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A reminder: there is almost certainly a current Hall of Famer who used PEDs

Aug 6, 2013, 10:31 AM EDT

syringe

And I’m not even talking about greenies or horse liniment or whatever old school product that enhanced performance even if people today want to act like it didn’t. I’m talking about steroids or HGH or PEDs in that general category.  We like to pretend that there isn’t anyone who did that before Jose Canseco, but that’s almost certainly false.

Evidence? For one thing there was Thomas Boswell in Ken Burns’ “Baseball” documentary update “The Tenth Inning,” who said that he personally witnessed a current Hall of Famer take a PED-laden shake:

“There was another player now in the Hall of Fame who literally stood with me and mixed something and I said “What’s that?” and he said “it’s a Jose Canseco milkshake”. And that year that Hall of Famer hit more home runs than ever hit any other year. So it wasn’t just Canseco, and so one of the reasons that I thought that it was an important subject was that it was spreading. It was already spreading by 1988.”

Everyone forgets that and Boswell tends to keep pretty silent about that come Hall of Fame voting time in December.

Then, just last night came this interesting tidbit from Patty Blyleven, first wife of Hall of Famer Bert Blyleven, from Ross Newhan’s Facebook page just last night:

source:

No, I do not consider Patty Blyleven to be an authoritative source on such matters. She may be passing things along third hand for all we know. But it’s naive in the extreme to think that the first ballplayer to ever take PEDs and then try to enter the Hall of Fame was Mark McGwire or someone of his era.

101 Comments (Feed for Comments)
  1. supercapitalista - Aug 6, 2013 at 8:48 PM

    Boy, there’s a lot of confusion about race. Get this straight. Latinos come in all races and mixes thereof. Latino or Hispanic is NOT a race. Sosa is black, although he’s bleached himself lately, a la Michael Jackson. A Rod is also black, though with some European White Spanish blood, Nelson Cruz is also mostly of African heritage, Jose Canseco is white as he comes from European Spanish stock born in Cuba, Palmeiro is white for the same reason. Current young players: Cespedes is black and comes from Cuba. The kid pitcher phenom for the Marlins Jose Fernandez is also from Cuba, but is white. Cabrera is mostly Venezuelan Indian with some African. Just saying.

    • geodude11 - Aug 7, 2013 at 5:36 PM

      “Just saying” is what someone says to let everyone listening know they are clueless. On race, go back further, we all have a common origin in Africa. On African-Americans, I haven’t met one that’s been to Africa.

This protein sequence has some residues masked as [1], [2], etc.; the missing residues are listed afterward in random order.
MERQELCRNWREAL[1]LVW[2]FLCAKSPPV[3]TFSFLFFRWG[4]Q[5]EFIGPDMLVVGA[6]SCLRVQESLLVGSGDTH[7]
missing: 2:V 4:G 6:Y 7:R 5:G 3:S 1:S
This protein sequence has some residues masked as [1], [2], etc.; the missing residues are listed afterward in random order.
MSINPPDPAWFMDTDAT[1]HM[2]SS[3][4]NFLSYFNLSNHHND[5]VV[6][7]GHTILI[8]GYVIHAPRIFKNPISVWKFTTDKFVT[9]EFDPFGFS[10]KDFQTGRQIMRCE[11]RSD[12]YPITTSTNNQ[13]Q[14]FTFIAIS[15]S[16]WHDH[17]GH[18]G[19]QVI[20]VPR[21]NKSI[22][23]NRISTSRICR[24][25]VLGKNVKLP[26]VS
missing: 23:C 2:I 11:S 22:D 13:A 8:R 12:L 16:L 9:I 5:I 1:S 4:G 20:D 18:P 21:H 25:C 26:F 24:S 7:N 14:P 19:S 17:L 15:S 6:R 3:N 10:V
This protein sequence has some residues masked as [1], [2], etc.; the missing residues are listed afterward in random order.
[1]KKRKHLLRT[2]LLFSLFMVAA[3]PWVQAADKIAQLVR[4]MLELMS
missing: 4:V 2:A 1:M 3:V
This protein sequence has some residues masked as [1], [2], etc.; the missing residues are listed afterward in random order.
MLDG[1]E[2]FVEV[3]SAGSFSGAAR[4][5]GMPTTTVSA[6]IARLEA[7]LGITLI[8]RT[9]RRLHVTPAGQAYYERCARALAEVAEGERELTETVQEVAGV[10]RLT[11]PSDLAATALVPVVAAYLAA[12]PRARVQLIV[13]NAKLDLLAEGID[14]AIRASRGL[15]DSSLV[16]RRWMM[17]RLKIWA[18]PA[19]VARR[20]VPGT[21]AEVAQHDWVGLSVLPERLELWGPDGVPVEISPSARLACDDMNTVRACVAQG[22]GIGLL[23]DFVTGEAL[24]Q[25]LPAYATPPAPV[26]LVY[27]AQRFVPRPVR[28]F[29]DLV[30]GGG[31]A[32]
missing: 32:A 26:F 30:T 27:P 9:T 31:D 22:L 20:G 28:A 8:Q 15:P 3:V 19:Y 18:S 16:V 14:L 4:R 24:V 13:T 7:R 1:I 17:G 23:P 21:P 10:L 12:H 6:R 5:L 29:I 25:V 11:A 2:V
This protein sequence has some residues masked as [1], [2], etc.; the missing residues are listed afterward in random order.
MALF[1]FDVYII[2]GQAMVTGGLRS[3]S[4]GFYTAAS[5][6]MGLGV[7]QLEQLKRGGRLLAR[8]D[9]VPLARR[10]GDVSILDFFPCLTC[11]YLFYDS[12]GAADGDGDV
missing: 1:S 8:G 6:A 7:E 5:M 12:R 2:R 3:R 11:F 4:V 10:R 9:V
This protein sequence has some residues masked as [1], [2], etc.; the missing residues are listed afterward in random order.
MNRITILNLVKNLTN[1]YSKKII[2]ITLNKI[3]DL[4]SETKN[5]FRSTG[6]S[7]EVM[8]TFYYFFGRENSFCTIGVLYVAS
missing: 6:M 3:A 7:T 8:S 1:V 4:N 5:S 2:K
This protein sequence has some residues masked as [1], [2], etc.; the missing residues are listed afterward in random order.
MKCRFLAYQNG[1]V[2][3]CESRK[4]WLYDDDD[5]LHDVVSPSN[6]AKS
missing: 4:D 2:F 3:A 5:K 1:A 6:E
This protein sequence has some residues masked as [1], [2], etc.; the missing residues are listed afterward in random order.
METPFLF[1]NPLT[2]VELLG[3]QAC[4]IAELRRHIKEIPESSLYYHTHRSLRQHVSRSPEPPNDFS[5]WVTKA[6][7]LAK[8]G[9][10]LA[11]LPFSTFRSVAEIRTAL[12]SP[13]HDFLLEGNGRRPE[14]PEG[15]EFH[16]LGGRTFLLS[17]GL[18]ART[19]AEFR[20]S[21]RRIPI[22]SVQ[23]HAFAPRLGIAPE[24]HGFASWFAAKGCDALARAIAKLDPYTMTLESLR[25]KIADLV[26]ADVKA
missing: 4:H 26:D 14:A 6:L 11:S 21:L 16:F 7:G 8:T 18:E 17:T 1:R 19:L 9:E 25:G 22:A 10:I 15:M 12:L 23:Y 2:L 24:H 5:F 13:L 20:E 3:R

• supercapitalista - Aug 8, 2013 at 9:54 AM

        geodude, clueless is far from what I am on the subject. Perhaps you could do a little more research before accusing another of being clueless. For a long while, evidence seemed to point to a common ancestor for all Cro-Magnums, and that origin may have been in East Africa. However, we later distributed ourselves to different geographies and developed some superficial physical differences, some functional differences in adapting to differing environments and internal gene variation differences. The Cro-Magnon man that went in search of new homes can’t be considered African in the sense that we associate a person with that designation today. They certainly weren’t West African or black. Even today some experts believe that origin may be in the Middle East instead. Now, just within the last couple of years, with the mapping of human DNA and correlating it with Neanderthal DNA, we have discovered that Caucasians and Asians have some 2 to 4% Neanderthal DNA. Africans, interestingly, without admixture with Caucasians or Asians do not have Neanderthal genes. So, now the pure “Out of Africa” model is not so pure. Has that Neanderthal exchange accounted for some racial differences, maybe, not sure. While we’re all more or less the same, there are some differences. Maybe one day we stop classifying ourselves in racial terms, but for the moment, the observations I made about Latinos are indeed valid and are not made by a “clueless”, though admittedly proud partially Neanderthal, person.

  2. tflakey - Aug 7, 2013 at 4:12 PM

    According to a new national poll, 63% of American’s support banning players who have used steroids more than one from the hall of fame http://tinyurl.com/k8gkwzm I don’t think this generation of players will have such an easy time getting into the HOF. Even those with no evidence of PED use will be scrutinized, simply because they played in the “steroid era” Case in point: Mike Piazza.

  3. Haruko Haruhara - Oct 31, 2013 at 7:51 PM

    No proof, but two guys who had suspicious upticks in their numbers very late in their careers were Carlton Fisk (37 HRs at age 37, when his next highest season was 26 HRs) and Fisk continued to hit 23 HRs at 39, 19 HRs at 40, 18 HRs at 42 and 43. And Nolan Ryan, who led the league in strikeouts at age 40-43 after he had had several subpar seasons before that.

    Steroids were around back in their day.

    No proof, just have thought for some times these are suspicious numbers.

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